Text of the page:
Posted: Thu 3rd Aug 2023

Retrospective approval granted for animal welfare building at Pembrokeshire dairy farm to enhance hoof trimming efficiency. /
This article is old - Published: Thursday, Aug 3rd, 2023

Retrospective plans for an animal welfare building on one of Pembrokeshire’s largest dairy farms have been given the go-ahead by county planners.
Following a site visit by a council enforcement officer late last year, Hugh James of MD James and Sons sought retrospective permission for a hoof trimming building at 1,800 dairy herd Langdon Mill Farm, near Jeffreyston, south Pembrokeshire.
The building works were completed in February 2022; the council inviting the applicant to submit a planning application to regularise the current breach of planning control, agent Reading Agricultural Consultants Ltd said in its report to planners.
“The holding currently has a milking herd of approximately 1,800 cows, which are housed indoors for the majority of the year, with dry cows and heifers grazed outdoors when weather and soil conditions permit,” the application said.
The agent said the site has seen significant investment in the past decade, and currently employs 21 full-time (including the applicant), and three part-time staff.
In relation to the retrospective application, the report for planners said: “Regular foot trimming in dairy cows forms an essential part of a farm’s lameness control plan, as overgrown hoofs can cause problems with weight distribution, leading to non-infectious lesions and, ultimately, lameness.”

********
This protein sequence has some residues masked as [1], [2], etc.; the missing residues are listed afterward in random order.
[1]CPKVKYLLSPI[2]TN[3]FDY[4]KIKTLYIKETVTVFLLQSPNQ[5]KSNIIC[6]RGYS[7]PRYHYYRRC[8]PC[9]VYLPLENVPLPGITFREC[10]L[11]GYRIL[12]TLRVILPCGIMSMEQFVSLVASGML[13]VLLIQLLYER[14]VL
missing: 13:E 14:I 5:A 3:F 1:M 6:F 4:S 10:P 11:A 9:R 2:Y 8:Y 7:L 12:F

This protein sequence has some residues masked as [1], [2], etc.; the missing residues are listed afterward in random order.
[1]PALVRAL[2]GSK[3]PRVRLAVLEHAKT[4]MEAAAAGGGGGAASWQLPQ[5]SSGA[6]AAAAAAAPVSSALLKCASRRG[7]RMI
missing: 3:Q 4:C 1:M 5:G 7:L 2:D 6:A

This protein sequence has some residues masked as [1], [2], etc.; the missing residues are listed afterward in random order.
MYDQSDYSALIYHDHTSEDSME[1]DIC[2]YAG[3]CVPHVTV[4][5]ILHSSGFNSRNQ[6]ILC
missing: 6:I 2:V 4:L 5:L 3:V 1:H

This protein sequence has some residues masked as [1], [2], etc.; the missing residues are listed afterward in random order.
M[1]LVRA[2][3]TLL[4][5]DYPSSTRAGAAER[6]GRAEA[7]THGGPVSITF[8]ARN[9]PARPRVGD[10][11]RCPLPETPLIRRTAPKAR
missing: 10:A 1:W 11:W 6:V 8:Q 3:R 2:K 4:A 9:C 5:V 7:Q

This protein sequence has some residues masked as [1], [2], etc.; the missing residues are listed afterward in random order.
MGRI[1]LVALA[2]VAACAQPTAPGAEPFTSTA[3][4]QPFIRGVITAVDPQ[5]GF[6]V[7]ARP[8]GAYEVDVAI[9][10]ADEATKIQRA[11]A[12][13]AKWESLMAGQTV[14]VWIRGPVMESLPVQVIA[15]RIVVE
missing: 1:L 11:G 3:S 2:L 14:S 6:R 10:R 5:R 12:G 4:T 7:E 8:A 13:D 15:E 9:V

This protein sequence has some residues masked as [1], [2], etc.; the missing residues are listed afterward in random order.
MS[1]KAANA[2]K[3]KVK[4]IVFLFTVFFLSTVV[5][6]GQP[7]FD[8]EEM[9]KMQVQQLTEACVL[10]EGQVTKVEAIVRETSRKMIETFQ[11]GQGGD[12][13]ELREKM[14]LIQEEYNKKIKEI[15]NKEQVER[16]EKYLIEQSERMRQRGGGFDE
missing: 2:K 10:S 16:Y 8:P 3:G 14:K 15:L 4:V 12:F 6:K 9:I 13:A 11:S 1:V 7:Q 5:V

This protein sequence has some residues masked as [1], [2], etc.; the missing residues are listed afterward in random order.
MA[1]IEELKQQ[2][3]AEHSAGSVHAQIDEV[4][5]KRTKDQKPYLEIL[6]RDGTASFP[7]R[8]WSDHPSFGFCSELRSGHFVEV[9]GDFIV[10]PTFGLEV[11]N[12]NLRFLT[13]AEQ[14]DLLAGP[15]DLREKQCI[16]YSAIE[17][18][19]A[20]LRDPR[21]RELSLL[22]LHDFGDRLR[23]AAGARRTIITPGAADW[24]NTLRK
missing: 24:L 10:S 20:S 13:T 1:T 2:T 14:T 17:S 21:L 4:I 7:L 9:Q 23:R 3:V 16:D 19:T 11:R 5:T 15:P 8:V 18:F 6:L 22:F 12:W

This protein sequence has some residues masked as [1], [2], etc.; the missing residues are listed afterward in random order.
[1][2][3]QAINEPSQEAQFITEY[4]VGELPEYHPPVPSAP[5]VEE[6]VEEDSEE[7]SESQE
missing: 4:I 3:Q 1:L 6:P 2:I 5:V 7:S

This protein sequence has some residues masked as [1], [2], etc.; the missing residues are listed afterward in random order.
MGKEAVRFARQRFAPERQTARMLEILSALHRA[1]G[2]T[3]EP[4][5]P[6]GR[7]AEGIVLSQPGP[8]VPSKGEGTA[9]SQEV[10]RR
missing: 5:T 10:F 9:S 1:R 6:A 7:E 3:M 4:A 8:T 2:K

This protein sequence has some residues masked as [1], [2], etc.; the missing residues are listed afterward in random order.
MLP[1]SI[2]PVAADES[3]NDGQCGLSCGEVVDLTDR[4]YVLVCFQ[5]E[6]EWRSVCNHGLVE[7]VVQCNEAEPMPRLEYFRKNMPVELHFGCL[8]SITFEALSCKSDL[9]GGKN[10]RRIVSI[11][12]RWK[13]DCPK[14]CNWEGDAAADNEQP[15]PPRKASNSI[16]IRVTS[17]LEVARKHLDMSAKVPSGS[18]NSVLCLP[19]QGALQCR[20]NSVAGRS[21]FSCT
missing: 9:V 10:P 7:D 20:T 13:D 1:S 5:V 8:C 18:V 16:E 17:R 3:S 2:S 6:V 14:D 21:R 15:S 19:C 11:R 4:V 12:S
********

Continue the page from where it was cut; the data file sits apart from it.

The application stated that hoof trimming is normally undertaken by visiting contractors, but the farm’s expansion has made this more difficult.
“Although these facilities were adequate when the farm had fewer cattle, the expansion in cow numbers over the past 10 years has meant that the hoof trimmer does not have adequate time to trim the numbers of cows in the current available space.  Hoof trimming would often coincide with visits by the vet, who would require the handling facilities for routine inspections of cows as well as the more intensive bovine TB testing periods.
“The new building allows the hoof trimmer to process the cows in a more efficient manner in a covered area, freeing up the handing facilities in the dairy building for use exclusively by the vet.”
The application, supported by Kilgetty/Begelly Community Council was conditionally approved by planning officers under delegated powers. ‌​‌​‌​​​‍‌​‌​​‌‌‌‍‌​‌‌​​‌​‍‌​‌‌‌​‌‌‍‌​‌‌‌‌​​

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